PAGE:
In the Background

zumreed-x2-hybrid-earphones-6Have you ever seen someone read while walking? Those people fascinate me. And I suppose I could do it too if I really focused, but it just seems like too much work with the possibility of disaster at the other end. It’s like listening to a book on CD while driving. Either I expend too much energy trying to concentrate on listening to the book that I can’t focus enough on the road, or I focus everything I have on the road and completely miss out on whatever was happening in that section of the book. So you would think reading while listening to music or reading with a lot of noise in the background would be a dealbreaker for me, huh? Not at all.

In fact, I can’t imagine reading without having some kind of music or noise going on behind it all. Most other readers I’ve talked to either can’t do the same thing, or they say if there’s music on in the background it has to be quiet in terms of both volume and content. For me it doesn’t really matter on the volume or content front. I can listen to classical music or Metallica, at low volume or at high, but what I can’t do is have complete silence when I read. Continue reading “In the Background”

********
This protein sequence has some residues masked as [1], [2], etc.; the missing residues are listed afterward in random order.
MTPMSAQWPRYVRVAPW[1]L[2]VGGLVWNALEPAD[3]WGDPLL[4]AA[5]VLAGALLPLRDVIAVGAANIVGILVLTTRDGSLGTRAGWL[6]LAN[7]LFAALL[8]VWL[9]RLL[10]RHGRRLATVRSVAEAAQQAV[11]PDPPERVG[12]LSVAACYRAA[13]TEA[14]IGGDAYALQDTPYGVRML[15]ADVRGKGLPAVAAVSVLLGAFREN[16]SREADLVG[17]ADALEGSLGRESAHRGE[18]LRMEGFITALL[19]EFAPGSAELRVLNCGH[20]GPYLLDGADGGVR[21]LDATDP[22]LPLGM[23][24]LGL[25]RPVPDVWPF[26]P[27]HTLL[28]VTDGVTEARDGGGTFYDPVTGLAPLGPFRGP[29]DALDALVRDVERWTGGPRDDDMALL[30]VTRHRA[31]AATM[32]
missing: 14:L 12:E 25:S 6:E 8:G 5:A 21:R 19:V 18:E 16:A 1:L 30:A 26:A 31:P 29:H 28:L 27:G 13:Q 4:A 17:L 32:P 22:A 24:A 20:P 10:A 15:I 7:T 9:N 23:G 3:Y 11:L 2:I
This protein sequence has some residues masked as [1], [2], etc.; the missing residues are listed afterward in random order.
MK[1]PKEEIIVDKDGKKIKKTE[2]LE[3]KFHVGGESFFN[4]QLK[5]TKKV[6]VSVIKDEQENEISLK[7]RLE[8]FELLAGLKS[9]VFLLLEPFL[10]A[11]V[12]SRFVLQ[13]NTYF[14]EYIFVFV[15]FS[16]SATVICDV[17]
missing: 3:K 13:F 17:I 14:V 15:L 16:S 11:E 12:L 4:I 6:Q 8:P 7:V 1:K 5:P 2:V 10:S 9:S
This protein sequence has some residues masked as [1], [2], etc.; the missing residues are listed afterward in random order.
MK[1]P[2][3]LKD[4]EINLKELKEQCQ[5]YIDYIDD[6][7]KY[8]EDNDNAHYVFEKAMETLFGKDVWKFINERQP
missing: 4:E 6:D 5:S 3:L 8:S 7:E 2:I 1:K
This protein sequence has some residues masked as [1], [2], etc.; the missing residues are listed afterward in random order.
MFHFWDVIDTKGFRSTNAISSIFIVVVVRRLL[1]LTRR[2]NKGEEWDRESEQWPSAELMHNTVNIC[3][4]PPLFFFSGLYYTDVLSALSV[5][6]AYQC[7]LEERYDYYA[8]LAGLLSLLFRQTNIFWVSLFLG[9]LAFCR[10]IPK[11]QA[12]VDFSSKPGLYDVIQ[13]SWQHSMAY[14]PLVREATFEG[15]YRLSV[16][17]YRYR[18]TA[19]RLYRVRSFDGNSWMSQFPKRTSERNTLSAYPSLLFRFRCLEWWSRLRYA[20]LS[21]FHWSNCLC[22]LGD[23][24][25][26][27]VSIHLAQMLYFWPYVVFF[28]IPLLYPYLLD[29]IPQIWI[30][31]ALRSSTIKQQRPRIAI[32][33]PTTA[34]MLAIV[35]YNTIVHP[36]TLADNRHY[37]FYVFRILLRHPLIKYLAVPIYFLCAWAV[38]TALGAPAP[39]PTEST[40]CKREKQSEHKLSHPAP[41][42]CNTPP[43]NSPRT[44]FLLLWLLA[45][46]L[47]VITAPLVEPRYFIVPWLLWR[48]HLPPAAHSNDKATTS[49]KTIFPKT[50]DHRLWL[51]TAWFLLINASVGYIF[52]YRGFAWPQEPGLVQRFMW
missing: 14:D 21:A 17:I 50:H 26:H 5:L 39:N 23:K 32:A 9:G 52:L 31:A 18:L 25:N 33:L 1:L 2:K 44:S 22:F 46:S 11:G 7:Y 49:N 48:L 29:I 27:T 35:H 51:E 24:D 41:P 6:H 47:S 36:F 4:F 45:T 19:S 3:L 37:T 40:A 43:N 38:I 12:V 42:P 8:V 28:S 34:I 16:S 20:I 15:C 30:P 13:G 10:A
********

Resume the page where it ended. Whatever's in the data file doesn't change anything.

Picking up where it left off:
Hearing Sammy

Heavy Metal

The first time I heard Sammy Hagar I was in the stacks of the Temple University library in 1996. I had my old-style, drug store, $6 dollar headphones plugged into my imitation Walkman, and his voice took me by surprise when it bore itself into my brain that fall. You see, back then I listened to the radio a lot, but I did it in unconventional ways. There were no podcasts, no digital radio like Pandora, and no satellite radio. There was just good old AM, good old FM, and an antenna to listen to either.

I wouldn’t often get the chance to listen at home, so I would get out blank audio cassettes, put them into the stereo, and press record. Then I would go back later and listen to them, trying to figure out who the singers and bands were that sang the songs I liked. There was no Shazam back then to figure it out, and the DJ didn’t always give the information, so it was a fact-finding expedition that often led to dead ends since I had no contacts to explain it all to me. But it didn’t stop me from loving the songs I loved from those tapes, from those radio days, some of which I still have no idea who sang to this day.

In those days I would also get caught up with those radio concerts, you know the kind that were edited so they could be on the radio, so they cut out all the good parts and a lot of the crowd noise too, plus even some of the show so it would fit in the alotted time the radio had planned for it. But back then it was the only way I got to listen to shows so I would copy them too. One time I found out there was an STP concert coming on, so I set the tape to copy it. I found out later, though, that it was one of those back-to-back show nights where they played two concerts in a row. The first show was STP, and the encore was a Sammy Hagar concert from 1983. Continue reading “Hearing Sammy”

The F Word